Dick Pinney's Guide Lines: Flounder fishing need not be hard

By DICK PINNEY April 21. 2018 10:41PM


It's getting closer and closer to when we can expect some flounder, mackerel and stripers coming into our coastal waters and we wouldn't be a bit surprised right now if you couldn't catch a few flounders in the harbors, especially Rye and Hampton Harbor.

One thing great about fishing for flounder is that sophisticated fishing gear, although a help, is not a necessity. A lot of people, including the Dickster, caught their first flounder on a hand-line, using part of a clam for bait. These very basic hand lines were sold right at the entrance road to Peirce Island (more noted for its great Portsmouth municipal swimming pool.)

The Fish Market there run by Garland Hatch had hand line set-ups that, if my memory is right, sold for 50 cents! And for another 50 cents he would provide enough clams for bait for you to fish several hours. The nice thing was that on good warm days you could take a dunking in the swimming pool right there or go for a few dives off the diving board at the pool!

The flounder were almost always within shore or bridge fishing depths and, as you got more and more proficient at using them, you could toss your baited lines out several yards into the current. By watching the old-timers do it, we could eventually mimic their casting methods. Also, we would upgrade our handline gear by adding a few yards of mono leader to our rigs and a variety of lead weights, depending on the depth of water and the current flow.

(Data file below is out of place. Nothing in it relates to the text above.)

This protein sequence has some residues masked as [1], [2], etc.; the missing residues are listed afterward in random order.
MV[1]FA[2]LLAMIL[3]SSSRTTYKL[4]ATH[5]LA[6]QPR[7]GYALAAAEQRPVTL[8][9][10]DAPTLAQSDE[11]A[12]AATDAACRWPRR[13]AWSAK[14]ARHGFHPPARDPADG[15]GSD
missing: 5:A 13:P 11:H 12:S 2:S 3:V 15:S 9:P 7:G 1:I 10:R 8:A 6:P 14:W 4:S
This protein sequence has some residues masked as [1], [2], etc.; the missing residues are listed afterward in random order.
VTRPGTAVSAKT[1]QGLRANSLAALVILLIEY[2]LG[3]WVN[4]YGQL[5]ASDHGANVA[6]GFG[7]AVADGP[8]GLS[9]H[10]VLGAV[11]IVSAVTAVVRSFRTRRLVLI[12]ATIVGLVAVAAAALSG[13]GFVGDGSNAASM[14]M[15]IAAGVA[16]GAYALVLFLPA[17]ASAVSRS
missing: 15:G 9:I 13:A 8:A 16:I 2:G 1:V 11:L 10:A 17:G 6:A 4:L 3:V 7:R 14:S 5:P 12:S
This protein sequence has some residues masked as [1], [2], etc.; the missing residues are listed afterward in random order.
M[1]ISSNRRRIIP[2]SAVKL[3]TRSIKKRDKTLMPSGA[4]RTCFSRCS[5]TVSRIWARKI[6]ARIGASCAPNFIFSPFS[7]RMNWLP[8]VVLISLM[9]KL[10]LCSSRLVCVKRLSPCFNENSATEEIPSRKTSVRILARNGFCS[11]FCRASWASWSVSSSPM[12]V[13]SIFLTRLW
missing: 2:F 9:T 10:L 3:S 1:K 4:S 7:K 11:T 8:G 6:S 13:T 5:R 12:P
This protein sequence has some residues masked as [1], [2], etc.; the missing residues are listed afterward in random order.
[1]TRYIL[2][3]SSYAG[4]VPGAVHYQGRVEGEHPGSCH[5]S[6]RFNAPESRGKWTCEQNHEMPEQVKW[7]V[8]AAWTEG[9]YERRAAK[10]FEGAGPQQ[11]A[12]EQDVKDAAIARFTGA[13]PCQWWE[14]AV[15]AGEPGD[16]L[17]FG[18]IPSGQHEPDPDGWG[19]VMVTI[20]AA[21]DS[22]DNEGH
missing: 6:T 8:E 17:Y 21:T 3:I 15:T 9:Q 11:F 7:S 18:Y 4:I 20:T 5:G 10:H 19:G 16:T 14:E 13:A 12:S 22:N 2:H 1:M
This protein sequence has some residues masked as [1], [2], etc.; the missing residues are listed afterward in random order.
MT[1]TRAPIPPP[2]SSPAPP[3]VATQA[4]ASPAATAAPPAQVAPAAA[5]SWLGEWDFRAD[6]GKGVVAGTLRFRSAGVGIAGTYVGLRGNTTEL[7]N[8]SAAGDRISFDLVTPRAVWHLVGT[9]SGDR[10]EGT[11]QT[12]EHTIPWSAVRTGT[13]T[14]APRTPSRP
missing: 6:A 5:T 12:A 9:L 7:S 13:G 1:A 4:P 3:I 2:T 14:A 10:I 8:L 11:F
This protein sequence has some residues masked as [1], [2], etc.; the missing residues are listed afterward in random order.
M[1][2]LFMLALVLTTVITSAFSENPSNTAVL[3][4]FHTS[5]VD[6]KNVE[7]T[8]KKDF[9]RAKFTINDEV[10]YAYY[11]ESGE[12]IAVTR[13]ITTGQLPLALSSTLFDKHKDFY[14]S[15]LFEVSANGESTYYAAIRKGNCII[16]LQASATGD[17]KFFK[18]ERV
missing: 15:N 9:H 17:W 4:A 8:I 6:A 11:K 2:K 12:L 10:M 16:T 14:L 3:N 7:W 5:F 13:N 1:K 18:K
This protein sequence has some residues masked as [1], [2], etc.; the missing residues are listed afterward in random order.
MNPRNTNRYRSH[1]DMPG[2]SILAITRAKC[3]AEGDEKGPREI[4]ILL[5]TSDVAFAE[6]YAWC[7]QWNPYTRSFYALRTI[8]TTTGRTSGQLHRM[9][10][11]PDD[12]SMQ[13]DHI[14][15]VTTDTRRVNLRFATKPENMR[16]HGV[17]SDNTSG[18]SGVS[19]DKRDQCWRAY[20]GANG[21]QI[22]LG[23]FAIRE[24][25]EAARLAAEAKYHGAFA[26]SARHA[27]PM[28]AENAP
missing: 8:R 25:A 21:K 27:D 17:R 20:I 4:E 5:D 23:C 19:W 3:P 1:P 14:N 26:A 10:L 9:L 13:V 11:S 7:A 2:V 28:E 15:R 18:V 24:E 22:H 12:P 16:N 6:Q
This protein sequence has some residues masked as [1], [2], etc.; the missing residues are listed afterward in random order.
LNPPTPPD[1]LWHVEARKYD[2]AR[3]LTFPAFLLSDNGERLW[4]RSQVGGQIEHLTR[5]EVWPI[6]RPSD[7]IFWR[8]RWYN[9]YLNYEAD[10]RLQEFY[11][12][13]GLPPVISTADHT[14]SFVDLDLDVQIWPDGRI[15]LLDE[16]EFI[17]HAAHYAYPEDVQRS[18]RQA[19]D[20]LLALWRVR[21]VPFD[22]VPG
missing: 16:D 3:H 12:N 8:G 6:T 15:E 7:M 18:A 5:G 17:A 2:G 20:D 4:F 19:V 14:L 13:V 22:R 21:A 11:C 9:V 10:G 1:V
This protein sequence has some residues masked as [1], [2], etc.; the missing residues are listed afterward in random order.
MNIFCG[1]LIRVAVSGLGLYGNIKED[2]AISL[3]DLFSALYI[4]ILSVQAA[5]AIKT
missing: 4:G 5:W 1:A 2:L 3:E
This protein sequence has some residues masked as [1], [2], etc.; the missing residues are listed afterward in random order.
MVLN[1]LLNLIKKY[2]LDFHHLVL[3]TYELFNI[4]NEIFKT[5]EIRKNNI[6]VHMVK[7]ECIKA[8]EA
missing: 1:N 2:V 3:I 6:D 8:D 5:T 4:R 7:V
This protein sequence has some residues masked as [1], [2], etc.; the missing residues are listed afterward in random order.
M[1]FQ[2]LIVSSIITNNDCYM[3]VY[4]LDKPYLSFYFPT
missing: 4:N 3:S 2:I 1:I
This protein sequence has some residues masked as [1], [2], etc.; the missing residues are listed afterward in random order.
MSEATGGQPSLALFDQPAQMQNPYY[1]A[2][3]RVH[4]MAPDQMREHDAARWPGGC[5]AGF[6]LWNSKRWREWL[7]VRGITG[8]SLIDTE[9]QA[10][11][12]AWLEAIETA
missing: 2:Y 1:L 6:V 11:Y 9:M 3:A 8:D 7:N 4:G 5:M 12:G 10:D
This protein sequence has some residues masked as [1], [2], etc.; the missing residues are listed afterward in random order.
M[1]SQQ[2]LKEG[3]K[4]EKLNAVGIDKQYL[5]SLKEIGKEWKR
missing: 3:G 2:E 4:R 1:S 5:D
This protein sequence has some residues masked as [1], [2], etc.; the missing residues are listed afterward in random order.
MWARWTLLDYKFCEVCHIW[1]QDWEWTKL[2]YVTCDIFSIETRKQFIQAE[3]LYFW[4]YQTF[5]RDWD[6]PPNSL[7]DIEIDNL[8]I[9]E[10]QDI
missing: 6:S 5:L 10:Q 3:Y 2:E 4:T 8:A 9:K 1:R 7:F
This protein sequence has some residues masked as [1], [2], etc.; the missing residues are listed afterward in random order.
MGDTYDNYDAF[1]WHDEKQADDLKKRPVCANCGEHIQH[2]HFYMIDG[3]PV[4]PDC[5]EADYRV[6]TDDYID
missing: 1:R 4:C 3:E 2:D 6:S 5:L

We eventually found that the first couple hours of the outgoing tide was kind of the hot time for hitting the flounder as they would congregate and set up a feeding station where the tide would allow a lot of flounder to drop back into the mainstream of the Piscataqua River from the shallower flooded feeding flats.

We didn't know or didn't care if there was a size or bag limit for flounder at that time and eventually we found out that there were neither. It didn't matter that much because at our ages from 10 to 15 years old we thought we had plenty of leniency from the law (which was true!).

The Dickster can remember one day waiting to be picked up by my mother at Peirce Island at a predetermined time. She had kindly delivered me to my favorite flounder fishing spot and we had agreed on a picking-up time.

Resting on a roadside railing and waiting for Mom to come, a young conservation officer stopped and we chatted. When he asked to take a look at our bag of fish, he shook his head and explained to me that there was a size limit for flounder and quite a few of my fish were under it. But that was it. No taking of my catch and no scolding - just a suggestion and going over the rules with me. His name was David Dupe (spelling?) and was very kind and patient and had several suggestions for me to make it easy to measure the size of my fish. Which we took with some sincerity, separating the legal-size fish from the illegal-size fish and putting our "legals" on a stringer and hiding our "illegals" in our bundled-up raingear. We were taught to do this by our older-teenage friends we fished with.

Life was a ball my friends; we wished it never would end!

Drop us an email at doduckinn@aol.com. and get out there and get you some.

Dick Pinney's column appears weekly in the New Hampshire Sunday News. Email him at DoDuckInn@aol.com.


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